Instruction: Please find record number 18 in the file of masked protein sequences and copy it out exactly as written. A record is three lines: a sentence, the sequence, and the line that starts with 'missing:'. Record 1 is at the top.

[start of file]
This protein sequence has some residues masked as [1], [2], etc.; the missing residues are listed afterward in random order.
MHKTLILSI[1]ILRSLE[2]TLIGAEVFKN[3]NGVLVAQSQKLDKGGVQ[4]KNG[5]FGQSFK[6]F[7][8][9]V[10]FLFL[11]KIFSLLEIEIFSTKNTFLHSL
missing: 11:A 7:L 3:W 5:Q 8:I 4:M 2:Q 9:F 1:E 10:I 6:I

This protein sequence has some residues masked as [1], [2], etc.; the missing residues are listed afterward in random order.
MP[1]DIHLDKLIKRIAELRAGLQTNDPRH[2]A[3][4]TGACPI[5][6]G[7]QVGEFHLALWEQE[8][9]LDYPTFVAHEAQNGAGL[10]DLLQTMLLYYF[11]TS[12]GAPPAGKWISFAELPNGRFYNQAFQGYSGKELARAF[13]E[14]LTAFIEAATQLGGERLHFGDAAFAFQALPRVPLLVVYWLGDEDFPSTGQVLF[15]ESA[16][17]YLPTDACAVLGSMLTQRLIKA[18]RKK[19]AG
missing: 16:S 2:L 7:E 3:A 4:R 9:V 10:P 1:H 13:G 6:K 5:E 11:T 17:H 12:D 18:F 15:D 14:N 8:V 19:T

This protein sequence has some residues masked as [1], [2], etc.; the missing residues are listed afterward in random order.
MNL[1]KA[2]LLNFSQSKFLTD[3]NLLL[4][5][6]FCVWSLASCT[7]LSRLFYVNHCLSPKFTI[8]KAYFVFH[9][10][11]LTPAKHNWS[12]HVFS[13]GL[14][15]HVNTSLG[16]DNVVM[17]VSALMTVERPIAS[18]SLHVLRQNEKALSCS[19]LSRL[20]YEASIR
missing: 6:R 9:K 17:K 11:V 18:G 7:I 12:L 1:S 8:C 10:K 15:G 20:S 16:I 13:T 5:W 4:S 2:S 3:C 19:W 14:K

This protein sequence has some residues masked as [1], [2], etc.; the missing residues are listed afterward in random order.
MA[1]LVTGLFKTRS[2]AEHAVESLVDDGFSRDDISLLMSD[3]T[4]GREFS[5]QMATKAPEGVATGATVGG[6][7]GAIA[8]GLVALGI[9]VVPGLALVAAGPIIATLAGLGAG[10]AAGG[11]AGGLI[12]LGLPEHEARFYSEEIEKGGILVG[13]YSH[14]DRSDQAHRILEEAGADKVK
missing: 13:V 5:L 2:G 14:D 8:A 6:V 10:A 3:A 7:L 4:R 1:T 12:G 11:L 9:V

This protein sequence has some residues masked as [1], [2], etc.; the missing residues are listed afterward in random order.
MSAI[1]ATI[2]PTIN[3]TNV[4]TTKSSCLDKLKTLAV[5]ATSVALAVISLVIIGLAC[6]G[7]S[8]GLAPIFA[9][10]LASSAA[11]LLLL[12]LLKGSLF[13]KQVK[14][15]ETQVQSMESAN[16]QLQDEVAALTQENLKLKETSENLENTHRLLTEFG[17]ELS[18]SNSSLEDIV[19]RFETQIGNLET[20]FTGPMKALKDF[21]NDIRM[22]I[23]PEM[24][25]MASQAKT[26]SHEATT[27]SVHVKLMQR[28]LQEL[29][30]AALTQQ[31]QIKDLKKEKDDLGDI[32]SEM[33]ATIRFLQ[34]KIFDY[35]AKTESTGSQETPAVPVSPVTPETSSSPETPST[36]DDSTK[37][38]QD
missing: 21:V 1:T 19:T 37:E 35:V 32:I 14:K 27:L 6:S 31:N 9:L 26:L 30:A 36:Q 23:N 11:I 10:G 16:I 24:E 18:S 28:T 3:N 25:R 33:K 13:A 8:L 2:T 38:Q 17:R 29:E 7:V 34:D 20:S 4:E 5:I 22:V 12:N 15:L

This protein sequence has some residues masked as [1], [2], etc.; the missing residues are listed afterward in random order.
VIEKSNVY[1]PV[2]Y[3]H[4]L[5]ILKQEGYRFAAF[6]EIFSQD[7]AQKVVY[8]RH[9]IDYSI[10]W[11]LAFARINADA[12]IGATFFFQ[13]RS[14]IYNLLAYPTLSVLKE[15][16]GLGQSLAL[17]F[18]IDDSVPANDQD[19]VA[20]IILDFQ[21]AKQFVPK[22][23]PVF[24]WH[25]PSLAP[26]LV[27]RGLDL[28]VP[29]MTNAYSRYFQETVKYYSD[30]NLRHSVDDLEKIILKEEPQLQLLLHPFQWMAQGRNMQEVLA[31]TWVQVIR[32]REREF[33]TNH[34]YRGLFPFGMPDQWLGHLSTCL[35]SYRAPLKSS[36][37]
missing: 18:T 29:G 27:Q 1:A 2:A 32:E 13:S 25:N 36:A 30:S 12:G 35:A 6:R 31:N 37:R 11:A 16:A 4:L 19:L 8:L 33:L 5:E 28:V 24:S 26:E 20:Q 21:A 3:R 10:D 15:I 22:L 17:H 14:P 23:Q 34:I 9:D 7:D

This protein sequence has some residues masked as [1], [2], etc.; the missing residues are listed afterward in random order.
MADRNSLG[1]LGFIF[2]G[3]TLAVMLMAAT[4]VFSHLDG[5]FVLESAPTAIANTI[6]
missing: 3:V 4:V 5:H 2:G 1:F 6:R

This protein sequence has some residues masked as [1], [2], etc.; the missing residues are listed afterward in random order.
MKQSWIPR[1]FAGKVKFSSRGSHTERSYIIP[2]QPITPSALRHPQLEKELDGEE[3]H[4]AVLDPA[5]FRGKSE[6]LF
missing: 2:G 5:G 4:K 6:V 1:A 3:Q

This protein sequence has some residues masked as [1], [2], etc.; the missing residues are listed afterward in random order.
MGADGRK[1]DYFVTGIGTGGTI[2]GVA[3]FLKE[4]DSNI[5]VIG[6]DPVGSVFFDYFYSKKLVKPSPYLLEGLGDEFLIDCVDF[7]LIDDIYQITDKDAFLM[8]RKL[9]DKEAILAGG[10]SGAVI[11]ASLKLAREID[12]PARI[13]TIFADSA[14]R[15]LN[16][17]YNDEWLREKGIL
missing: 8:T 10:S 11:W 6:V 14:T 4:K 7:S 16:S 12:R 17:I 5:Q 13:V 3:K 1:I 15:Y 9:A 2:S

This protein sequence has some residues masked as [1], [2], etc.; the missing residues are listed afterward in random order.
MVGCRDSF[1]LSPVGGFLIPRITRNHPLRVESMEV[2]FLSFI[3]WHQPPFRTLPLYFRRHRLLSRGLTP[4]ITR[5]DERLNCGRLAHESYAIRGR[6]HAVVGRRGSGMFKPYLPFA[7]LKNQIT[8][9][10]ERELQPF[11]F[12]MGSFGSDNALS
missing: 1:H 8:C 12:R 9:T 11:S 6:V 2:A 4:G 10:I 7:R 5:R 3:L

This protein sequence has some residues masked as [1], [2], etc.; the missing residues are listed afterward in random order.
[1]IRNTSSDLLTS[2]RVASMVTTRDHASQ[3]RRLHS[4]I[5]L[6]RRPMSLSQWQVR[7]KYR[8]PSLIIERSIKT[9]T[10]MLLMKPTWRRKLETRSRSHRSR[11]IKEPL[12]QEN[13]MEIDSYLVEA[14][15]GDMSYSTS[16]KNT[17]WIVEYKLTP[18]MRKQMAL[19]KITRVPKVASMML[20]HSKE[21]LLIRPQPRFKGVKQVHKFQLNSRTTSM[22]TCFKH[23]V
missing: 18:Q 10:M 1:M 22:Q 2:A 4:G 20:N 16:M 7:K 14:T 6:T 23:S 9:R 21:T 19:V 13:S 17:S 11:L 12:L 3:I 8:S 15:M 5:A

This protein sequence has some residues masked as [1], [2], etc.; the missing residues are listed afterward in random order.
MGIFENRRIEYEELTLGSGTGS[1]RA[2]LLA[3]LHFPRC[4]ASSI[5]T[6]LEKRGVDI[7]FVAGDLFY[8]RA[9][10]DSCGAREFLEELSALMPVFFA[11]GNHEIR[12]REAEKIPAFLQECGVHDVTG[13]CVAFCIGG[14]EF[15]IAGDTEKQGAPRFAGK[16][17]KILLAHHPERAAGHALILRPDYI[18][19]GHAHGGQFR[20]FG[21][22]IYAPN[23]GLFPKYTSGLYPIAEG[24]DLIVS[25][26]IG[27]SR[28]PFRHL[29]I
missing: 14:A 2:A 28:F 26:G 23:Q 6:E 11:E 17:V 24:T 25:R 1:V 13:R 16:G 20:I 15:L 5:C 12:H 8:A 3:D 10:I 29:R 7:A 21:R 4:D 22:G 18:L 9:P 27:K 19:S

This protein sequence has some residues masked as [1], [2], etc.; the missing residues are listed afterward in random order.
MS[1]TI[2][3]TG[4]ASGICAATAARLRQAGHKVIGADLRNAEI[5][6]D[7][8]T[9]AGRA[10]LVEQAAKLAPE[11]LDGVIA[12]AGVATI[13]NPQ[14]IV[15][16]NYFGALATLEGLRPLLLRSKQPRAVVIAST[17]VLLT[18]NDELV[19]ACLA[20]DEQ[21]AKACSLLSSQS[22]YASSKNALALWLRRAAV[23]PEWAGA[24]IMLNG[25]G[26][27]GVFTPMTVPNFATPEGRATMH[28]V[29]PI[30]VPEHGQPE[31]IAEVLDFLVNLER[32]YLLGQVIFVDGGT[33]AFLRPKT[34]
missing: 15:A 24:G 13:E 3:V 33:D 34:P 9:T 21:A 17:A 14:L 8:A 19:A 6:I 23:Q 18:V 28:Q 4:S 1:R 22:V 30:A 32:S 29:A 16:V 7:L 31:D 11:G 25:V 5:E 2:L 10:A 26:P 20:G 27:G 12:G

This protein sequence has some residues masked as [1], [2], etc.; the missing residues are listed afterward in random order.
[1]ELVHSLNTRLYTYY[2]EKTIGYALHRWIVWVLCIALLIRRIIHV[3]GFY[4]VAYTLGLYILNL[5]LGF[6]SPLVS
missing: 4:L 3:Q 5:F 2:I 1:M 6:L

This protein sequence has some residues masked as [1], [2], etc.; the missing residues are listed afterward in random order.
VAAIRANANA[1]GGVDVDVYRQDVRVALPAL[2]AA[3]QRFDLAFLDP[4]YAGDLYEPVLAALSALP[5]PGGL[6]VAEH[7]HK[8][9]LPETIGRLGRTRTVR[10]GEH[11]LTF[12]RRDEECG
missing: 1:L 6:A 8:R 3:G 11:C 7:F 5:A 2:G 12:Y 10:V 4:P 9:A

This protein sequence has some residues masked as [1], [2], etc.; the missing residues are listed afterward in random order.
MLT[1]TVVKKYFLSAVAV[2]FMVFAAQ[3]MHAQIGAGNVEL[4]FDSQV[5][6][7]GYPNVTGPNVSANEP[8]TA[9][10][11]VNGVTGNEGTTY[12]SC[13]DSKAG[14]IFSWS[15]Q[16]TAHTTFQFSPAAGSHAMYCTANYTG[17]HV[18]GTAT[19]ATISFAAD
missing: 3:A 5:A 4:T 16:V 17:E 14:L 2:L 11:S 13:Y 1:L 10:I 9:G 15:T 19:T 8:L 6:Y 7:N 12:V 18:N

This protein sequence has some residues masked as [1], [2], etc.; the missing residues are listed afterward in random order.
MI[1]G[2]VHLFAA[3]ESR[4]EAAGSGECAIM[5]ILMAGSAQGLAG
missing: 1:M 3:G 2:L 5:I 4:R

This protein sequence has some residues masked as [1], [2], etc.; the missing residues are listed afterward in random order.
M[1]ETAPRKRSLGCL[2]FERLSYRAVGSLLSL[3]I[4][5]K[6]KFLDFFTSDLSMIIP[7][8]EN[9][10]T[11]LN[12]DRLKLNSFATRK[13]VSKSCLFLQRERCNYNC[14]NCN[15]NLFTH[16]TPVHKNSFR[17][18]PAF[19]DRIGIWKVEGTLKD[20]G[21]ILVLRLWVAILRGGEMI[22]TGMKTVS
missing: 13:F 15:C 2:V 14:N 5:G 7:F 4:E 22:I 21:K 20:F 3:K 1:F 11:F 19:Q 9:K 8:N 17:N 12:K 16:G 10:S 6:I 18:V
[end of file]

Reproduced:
This protein sequence has some residues masked as [1], [2], etc.; the missing residues are listed afterward in random order.
M[1]ETAPRKRSLGCL[2]FERLSYRAVGSLLSL[3]I[4][5]K[6]KFLDFFTSDLSMIIP[7][8]EN[9][10]T[11]LN[12]DRLKLNSFATRK[13]VSKSCLFLQRERCNYNC[14]NCN[15]NLFTH[16]TPVHKNSFR[17][18]PAF[19]DRIGIWKVEGTLKD[20]G[21]ILVLRLWVAILRGGEMI[22]TGMKTVS
missing: 13:F 15:C 2:V 14:N 5:G 7:F 4:E 22:I 21:K 20:F 3:K 1:F 11:F 19:Q 9:K 8:N 17:N 12:K 16:G 10:S 6:I 18:V